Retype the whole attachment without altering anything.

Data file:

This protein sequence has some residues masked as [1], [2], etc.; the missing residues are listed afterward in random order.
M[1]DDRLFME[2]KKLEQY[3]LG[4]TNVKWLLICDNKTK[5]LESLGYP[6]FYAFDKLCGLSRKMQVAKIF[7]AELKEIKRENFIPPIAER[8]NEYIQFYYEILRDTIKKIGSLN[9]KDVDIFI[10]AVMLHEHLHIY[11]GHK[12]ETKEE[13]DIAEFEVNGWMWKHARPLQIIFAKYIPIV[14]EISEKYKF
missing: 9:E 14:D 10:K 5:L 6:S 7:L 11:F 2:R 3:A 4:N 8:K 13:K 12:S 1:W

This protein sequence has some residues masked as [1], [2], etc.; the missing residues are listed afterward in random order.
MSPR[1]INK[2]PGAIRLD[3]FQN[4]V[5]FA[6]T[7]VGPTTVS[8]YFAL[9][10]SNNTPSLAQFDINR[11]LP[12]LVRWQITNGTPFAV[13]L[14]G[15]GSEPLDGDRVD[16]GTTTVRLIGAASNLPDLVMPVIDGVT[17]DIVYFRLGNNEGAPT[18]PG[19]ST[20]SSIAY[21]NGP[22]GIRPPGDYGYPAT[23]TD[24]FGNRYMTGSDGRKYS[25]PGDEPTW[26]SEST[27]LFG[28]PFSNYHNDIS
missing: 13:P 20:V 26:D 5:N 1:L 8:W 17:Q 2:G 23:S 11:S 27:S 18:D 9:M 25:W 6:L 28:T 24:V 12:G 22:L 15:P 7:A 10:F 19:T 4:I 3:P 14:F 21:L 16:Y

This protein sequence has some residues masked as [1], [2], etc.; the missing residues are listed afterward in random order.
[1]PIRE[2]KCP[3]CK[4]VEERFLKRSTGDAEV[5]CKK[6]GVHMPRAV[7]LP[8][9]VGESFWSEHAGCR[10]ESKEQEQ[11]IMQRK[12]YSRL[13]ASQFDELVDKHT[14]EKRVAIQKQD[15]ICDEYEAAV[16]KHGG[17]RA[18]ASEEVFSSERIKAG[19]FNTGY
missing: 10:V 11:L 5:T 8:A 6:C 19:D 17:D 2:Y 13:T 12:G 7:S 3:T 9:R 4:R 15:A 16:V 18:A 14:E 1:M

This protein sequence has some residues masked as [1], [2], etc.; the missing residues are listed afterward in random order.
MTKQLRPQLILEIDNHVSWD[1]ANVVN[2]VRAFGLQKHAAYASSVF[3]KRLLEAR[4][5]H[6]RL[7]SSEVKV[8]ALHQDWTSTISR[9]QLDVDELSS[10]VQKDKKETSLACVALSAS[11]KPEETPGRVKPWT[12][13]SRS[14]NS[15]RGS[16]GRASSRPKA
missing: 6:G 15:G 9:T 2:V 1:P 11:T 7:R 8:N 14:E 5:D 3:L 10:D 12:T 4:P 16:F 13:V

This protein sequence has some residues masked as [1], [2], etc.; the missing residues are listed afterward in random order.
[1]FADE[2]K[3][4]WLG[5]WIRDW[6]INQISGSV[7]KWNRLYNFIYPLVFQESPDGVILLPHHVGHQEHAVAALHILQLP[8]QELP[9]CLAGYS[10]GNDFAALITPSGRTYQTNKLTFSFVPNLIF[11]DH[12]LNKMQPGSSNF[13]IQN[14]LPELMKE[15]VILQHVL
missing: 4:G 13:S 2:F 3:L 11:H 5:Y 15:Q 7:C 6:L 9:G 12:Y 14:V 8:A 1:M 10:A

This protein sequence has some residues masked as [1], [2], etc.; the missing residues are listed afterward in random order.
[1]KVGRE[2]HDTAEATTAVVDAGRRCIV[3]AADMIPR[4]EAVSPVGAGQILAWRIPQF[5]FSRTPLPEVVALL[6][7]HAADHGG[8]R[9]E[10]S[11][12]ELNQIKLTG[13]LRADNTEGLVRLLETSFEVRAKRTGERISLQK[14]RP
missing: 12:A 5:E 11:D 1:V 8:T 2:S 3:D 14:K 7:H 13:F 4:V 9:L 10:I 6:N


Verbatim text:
This protein sequence has some residues masked as [1], [2], etc.; the missing residues are listed afterward in random order.
M[1]DDRLFME[2]KKLEQY[3]LG[4]TNVKWLLICDNKTK[5]LESLGYP[6]FYAFDKLCGLSRKMQVAKIF[7]AELKEIKRENFIPPIAER[8]NEYIQFYYEILRDTIKKIGSLN[9]KDVDIFI[10]AVMLHEHLHIY[11]GHK[12]ETKEE[13]DIAEFEVNGWMWKHARPLQIIFAKYIPIV[14]EISEKYKF
missing: 9:E 14:D 10:K 5:L 6:S 7:L 11:F 2:R 3:A 4:N 8:K 13:K 12:S 1:W

This protein sequence has some residues masked as [1], [2], etc.; the missing residues are listed afterward in random order.
MSPR[1]INK[2]PGAIRLD[3]FQN[4]V[5]FA[6]T[7]VGPTTVS[8]YFAL[9][10]SNNTPSLAQFDINR[11]LP[12]LVRWQITNGTPFAV[13]L[14]G[15]GSEPLDGDRVD[16]GTTTVRLIGAASNLPDLVMPVIDGVT[17]DIVYFRLGNNEGAPT[18]PG[19]ST[20]SSIAY[21]NGP[22]GIRPPGDYGYPAT[23]TD[24]FGNRYMTGSDGRKYS[25]PGDEPTW[26]SEST[27]LFG[28]PFSNYHNDIS
missing: 13:P 20:V 26:D 5:N 1:L 8:W 17:Q 2:G 23:S 11:S 27:S 18:D 9:M 25:W 6:L 28:T 24:V 12:G 22:L 15:P 7:A 10:F 19:T 4:I 3:P 14:F 21:L 16:Y

This protein sequence has some residues masked as [1], [2], etc.; the missing residues are listed afterward in random order.
[1]PIRE[2]KCP[3]CK[4]VEERFLKRSTGDAEV[5]CKK[6]GVHMPRAV[7]LP[8][9]VGESFWSEHAGCR[10]ESKEQEQ[11]IMQRK[12]YSRL[13]ASQFDELVDKHT[14]EKRVAIQKQD[15]ICDEYEAAV[16]KHGG[17]RA[18]ASEEVFSSERIKAG[19]FNTGY
missing: 10:V 11:L 5:T 8:A 6:C 19:D 17:D 2:Y 13:T 12:G 7:S 3:T 9:R 4:R 15:A 16:V 18:A 14:E 1:M

This protein sequence has some residues masked as [1], [2], etc.; the missing residues are listed afterward in random order.
MTKQLRPQLILEIDNHVSWD[1]ANVVN[2]VRAFGLQKHAAYASSVF[3]KRLLEAR[4][5]H[6]RL[7]SSEVKV[8]ALHQDWTSTISR[9]QLDVDELSS[10]VQKDKKETSLACVALSAS[11]KPEETPGRVKPWT[12][13]SRS[14]NS[15]RGS[16]GRASSRPKA
missing: 6:G 15:G 9:T 2:V 1:P 11:T 7:R 8:N 14:E 5:D 3:L 10:D 12:T 4:P 16:F 13:V

This protein sequence has some residues masked as [1], [2], etc.; the missing residues are listed afterward in random order.
[1]FADE[2]K[3][4]WLG[5]WIRDW[6]INQISGSV[7]KWNRLYNFIYPLVFQESPDGVILLPHHVGHQEHAVAALHILQLP[8]QELP[9]CLAGYS[10]GNDFAALITPSGRTYQTNKLTFSFVPNLIF[11]DH[12]LNKMQPGSSNF[13]IQN[14]LPELMKE[15]VILQHVL
missing: 4:G 13:S 2:F 3:L 11:H 5:Y 15:Q 7:C 6:L 9:G 12:Y 14:V 8:A 1:M 10:A

This protein sequence has some residues masked as [1], [2], etc.; the missing residues are listed afterward in random order.
[1]KVGRE[2]HDTAEATTAVVDAGRRCIV[3]AADMIPR[4]EAVSPVGAGQILAWRIPQF[5]FSRTPLPEVVALL[6][7]HAADHGG[8]R[9]E[10]S[11][12]ELNQIKLTG[13]LRADNTEGLVRLLETSFEVRAKRTGERISLQK[14]RP
missing: 12:A 5:E 11:D 1:V 8:T 2:S 3:D 14:K 7:H 13:F 4:V 9:L 10:I 6:N